DATAMATH CALCULATOR MUSEUM
|Date of introduction:||1978||Display technology:||2 LCD (yellow)|
|New price:||Display size:||8|
|Size:|| 5.3" x 2.7" x
135 x 68 x 10 mm3
|Weight:||3.0 ounces, 86 grams||Serial No:||047040|
|Batteries:||3*LR44||Date of manufacture:|
|AC-Adapter:||Origin of manufacture:||Japan|
|Precision:||8||Integrated circuits:||NEC uPD877G, ?|
|Program steps:||Courtesy of:||Joerg Woerner|
Tokyo Shibaura Electric Co., Ltd., better known as Toshiba - the official name since 1978 - introduced early in their history this combination of a calculator and clock. This LC-831W combines a standard calculator like the LC-830 with an additional watch module. Please notice the grey color of the clock display and the extra LIGHT-button.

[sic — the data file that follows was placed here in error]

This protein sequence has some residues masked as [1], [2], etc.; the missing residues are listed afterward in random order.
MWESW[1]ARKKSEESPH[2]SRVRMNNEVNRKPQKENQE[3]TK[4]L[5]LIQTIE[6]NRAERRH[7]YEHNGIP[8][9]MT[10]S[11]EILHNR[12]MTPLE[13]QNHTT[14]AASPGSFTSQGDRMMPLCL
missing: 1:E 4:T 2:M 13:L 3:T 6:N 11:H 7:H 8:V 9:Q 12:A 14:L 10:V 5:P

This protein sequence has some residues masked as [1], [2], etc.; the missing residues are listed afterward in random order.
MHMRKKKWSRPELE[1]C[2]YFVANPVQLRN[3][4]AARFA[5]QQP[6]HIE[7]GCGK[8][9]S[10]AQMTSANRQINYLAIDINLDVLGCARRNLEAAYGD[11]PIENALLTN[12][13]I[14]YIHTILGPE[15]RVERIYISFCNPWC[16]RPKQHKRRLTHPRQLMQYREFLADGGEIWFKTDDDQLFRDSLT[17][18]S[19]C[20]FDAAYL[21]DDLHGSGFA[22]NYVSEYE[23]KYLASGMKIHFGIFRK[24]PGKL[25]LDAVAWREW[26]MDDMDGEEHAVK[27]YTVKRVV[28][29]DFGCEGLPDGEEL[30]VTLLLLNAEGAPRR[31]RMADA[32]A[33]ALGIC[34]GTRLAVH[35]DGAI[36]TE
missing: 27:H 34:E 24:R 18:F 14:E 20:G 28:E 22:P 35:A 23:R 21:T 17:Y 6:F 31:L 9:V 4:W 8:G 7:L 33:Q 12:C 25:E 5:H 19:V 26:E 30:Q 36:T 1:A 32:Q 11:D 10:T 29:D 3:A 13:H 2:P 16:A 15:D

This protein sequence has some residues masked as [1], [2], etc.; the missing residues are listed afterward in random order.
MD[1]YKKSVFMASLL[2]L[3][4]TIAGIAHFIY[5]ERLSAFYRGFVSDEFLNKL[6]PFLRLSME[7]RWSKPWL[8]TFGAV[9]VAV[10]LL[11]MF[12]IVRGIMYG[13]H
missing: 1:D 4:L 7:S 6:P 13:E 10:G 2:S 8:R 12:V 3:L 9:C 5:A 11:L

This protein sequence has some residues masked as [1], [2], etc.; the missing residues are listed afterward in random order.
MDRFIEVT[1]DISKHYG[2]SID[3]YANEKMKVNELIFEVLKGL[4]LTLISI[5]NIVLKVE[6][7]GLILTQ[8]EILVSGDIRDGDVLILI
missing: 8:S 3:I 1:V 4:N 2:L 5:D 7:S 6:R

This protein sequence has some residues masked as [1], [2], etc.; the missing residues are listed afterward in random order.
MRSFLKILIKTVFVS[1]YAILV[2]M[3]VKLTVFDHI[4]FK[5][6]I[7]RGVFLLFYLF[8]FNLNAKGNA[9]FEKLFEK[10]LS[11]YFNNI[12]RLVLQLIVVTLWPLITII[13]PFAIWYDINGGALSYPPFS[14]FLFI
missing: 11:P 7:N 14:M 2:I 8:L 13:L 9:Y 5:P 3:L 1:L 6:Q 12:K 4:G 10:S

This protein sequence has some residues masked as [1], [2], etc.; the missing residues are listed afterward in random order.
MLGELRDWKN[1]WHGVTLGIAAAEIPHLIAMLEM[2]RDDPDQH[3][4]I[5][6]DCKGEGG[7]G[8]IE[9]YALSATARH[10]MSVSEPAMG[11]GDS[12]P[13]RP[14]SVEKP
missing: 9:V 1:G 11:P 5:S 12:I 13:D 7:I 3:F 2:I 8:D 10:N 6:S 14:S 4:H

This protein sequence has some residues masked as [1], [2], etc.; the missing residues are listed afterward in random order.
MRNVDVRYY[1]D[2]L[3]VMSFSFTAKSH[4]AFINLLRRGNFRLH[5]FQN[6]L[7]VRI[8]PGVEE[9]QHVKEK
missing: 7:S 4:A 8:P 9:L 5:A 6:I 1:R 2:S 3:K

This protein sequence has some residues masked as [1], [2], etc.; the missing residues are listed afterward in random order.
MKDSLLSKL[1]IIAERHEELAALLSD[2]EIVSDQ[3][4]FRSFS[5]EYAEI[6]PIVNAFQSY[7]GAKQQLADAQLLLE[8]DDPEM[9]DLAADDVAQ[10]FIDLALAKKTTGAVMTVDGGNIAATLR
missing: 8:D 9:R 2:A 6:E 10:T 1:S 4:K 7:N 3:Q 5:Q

the LC-831W reveals indeed a printed circuit board (PCB) with two different
integrated circuits. The bigger one - a NEC uPD877G - includes the complete
calculator functions, the smaller one - unfortunately without designation - is
connected only to the small clock display, an quartz oscillator and some small
Don't miss the Olympia HIT 2000, introduced a few month before this LC-831W. Later products like the LC-833WA combined the calculator and clock into only one integrated circuit driving a common LC-Display.
If you are curious about the first calculator-clock combos you should visit three products introduced already in 1972 and 1973: Garrett 2002, Corvus 305, and Texas Instruments TI-3510.
If you have additions to the above article please email: firstname.lastname@example.org.
© Joerg Woerner, February 27, 2004. No reprints without written permission.